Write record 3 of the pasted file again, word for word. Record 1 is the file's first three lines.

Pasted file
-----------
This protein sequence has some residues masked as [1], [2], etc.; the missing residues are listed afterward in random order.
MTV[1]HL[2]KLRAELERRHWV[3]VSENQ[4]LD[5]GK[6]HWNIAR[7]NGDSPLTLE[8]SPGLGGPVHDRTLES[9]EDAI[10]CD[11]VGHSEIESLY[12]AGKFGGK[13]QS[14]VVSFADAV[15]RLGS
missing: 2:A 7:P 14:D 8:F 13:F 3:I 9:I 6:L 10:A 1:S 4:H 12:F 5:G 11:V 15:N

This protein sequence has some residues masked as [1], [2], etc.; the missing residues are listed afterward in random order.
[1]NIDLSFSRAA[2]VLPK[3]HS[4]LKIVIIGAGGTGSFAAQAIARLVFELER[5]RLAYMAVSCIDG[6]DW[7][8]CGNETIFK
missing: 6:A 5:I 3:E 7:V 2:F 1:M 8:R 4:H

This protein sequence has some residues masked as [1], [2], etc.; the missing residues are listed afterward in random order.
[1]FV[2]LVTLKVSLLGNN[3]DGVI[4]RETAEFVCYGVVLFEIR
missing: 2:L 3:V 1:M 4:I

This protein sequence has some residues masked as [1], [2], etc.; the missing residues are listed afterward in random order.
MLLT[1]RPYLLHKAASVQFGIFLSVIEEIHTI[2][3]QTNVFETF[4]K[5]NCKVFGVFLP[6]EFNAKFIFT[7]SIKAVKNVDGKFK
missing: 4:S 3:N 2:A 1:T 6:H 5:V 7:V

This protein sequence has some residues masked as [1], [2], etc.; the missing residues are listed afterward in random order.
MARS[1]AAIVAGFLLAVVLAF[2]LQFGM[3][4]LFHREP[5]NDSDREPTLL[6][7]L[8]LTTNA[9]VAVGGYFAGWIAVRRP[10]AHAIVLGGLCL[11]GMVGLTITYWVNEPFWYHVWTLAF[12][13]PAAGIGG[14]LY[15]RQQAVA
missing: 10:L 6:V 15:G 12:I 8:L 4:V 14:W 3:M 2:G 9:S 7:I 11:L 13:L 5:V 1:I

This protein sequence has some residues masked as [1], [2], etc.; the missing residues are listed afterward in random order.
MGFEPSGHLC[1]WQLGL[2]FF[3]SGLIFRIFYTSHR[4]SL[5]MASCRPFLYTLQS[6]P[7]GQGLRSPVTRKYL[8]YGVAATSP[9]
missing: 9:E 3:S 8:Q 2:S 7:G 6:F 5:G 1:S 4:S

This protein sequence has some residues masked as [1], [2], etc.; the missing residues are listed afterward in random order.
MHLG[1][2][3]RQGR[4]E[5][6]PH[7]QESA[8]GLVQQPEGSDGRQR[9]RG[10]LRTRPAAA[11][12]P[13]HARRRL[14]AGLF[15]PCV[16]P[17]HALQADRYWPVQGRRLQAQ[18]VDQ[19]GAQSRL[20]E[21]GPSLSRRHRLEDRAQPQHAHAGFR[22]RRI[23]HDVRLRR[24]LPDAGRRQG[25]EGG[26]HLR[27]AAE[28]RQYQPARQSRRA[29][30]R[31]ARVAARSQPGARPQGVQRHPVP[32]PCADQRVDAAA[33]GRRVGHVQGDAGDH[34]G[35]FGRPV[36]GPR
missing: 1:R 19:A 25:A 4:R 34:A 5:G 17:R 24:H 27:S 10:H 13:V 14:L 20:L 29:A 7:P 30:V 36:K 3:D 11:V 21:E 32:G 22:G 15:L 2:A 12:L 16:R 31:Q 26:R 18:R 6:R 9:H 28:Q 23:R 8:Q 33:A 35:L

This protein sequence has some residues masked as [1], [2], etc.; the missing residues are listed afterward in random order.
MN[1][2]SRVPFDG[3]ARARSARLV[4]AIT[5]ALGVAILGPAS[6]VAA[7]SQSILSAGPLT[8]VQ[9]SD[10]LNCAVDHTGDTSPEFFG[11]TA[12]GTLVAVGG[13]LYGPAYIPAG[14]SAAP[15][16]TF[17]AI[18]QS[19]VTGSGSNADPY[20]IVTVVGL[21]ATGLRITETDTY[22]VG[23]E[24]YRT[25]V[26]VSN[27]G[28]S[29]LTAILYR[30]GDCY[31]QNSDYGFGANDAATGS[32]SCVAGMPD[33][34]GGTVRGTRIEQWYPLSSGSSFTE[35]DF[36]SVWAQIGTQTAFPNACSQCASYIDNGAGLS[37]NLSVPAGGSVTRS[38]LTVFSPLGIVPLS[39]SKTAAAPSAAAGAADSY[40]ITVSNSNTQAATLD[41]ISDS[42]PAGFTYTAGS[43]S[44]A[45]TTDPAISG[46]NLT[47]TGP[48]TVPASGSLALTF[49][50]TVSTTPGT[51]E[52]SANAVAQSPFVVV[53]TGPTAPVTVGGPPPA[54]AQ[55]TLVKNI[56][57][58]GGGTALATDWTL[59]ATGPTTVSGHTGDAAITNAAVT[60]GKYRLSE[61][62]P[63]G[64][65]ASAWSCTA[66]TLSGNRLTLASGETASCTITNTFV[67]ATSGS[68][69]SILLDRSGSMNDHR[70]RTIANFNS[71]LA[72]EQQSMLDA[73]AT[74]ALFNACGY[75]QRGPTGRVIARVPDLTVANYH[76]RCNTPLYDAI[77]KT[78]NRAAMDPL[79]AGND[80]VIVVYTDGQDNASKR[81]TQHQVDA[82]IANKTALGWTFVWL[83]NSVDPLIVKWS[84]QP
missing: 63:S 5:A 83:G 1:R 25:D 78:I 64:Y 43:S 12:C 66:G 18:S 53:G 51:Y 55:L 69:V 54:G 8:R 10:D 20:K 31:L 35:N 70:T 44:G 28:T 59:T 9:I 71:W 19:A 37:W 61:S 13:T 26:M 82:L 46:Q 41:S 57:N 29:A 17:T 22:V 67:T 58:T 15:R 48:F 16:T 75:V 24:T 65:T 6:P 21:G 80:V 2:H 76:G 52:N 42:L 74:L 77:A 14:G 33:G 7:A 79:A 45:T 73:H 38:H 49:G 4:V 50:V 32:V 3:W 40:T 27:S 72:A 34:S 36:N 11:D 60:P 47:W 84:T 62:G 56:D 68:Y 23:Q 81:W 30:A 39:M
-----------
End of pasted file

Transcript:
This protein sequence has some residues masked as [1], [2], etc.; the missing residues are listed afterward in random order.
[1]FV[2]LVTLKVSLLGNN[3]DGVI[4]RETAEFVCYGVVLFEIR
missing: 2:L 3:V 1:M 4:I